Australian authorities believe that a strange cylinder that washed up on a beach is likely space junk, while local media continues to wildly speculate on the object’s origins.
The Australian Space Agency wrote on Twitter that it has made “inquiries related to this object located on a beach near Jurien Bay in Western Australia.”
“The object could be from a foreign space launch vehicle, and we are liaising with global counterparts who may be able to provide more information,” the agency speculated. “As the origin of the object is unknown, the community should avoid handling or attempting to move the object.”
The agency asks that anyone who sees other suspected space debris should report it to local authorities.
Even if the piece is not from the most recent launch, experts argued it is highly possible that the debris fell from some Indian rocket launch, as the country launches missions from the Satish Dhawan Space Center and flies its rockets out over the Indian Ocean, which could see the debris reach Western Australia.
July 14, 2023, Kolkata, India: Birla Industrial and Technological Museum live telecast of Chandrayaan-3 Mission for students in Kolkata. Indian Space Research Organisation, a major constituent of the Department of Space, Government of India, launched a Launch Vehicle Mark III M4 carrying the Chandrayaan-3 Mission at Satish Dhawan Space Centre in Sriharikota, Tirupati district of Andhra Pradesh, India. India’s moon-landing mission Chandrayaan-3 consists of an indigenous propulsion module, lander module and a rover. (Dipa Chakraborty/ Eyepix Group/Future Publishing via Getty Images)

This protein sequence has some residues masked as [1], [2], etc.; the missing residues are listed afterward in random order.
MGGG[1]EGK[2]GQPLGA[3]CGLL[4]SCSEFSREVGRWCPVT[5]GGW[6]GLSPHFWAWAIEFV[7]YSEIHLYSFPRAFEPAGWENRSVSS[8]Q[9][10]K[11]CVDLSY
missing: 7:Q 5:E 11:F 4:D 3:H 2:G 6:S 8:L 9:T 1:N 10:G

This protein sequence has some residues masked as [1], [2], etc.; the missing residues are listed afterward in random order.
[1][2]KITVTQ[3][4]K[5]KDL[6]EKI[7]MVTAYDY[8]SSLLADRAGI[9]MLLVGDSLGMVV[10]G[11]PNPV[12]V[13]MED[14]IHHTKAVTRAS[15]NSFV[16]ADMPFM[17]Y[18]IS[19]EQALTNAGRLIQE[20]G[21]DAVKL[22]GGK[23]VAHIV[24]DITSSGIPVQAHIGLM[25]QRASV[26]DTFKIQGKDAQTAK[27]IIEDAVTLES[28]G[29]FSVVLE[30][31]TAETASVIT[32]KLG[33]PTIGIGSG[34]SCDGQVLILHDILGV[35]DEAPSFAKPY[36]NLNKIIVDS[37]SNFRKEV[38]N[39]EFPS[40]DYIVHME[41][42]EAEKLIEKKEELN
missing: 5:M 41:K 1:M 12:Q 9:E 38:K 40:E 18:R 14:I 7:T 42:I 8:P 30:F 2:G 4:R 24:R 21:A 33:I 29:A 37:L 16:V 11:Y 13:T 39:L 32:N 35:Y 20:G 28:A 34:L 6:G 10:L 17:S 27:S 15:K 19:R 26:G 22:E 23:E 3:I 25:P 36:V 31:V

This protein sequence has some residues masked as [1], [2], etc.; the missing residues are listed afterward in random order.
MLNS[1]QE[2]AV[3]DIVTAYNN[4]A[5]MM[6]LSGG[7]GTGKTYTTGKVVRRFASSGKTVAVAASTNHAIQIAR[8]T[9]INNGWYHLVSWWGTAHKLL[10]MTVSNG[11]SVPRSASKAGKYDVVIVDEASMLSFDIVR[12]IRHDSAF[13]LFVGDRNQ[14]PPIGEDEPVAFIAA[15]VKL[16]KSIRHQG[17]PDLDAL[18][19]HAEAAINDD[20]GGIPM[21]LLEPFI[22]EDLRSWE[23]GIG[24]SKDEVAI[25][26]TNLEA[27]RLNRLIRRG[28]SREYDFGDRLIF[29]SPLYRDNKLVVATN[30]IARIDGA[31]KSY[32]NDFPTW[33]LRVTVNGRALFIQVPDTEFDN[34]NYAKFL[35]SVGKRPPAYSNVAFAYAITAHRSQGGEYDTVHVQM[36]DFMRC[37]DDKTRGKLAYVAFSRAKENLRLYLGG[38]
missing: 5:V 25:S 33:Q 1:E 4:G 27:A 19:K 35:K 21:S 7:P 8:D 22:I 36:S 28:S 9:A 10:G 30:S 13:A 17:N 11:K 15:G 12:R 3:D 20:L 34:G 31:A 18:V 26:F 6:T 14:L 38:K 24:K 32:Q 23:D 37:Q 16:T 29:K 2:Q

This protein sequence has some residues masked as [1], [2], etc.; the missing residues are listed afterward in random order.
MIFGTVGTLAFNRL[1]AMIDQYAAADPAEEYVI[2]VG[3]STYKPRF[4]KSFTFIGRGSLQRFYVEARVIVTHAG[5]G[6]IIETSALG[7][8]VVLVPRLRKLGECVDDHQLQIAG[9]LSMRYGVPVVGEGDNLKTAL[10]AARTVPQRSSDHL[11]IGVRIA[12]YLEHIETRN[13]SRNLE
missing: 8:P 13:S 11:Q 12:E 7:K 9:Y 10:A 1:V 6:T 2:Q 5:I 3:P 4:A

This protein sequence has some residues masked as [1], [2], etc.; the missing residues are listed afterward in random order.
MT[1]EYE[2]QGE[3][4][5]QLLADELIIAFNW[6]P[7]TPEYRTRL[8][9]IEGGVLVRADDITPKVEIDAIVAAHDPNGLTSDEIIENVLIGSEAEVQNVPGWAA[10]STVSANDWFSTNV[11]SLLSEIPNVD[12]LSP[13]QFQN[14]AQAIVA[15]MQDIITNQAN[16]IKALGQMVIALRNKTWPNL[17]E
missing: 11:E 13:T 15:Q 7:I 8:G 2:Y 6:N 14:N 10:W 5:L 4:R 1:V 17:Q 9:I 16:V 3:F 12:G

Geoffrey Thomas, aviation expert and Editor-in-Chief at AirlineRatings.com told Core News that the debris most likely could be a fuel tank from a rocket launched in the last 12 months, then “dropped into the Indian Ocean, somewhere in the Indian Ocean, and washed up at Green Head.”
A view of the Royal Australian Air Force’s Woomera Range Complex in Woomera in South Australia on December 4, 2020, ahead of the Japan Aerospace Exploration Agency’s Hayabusa 2 probe’s expected sample drop to Earth after landing on and gathering material from an asteroid some 300 million kilometres from Earth. (Morgan Sette/AFP via Getty Images)
European Space Agency engineer Andrea Boyd told ABC News Australia experts are “pretty sure based on the shape and the size, it is an upper-stage engine from an Indian rocket that’s used for a lot of different missions.”
Boyd noted that India has used the same model since the 90s and used the equipment in “more than 50 missions,” but acknowledged the presence of barnacles indicated it was likely “not the one from this year” and could be 20 years old.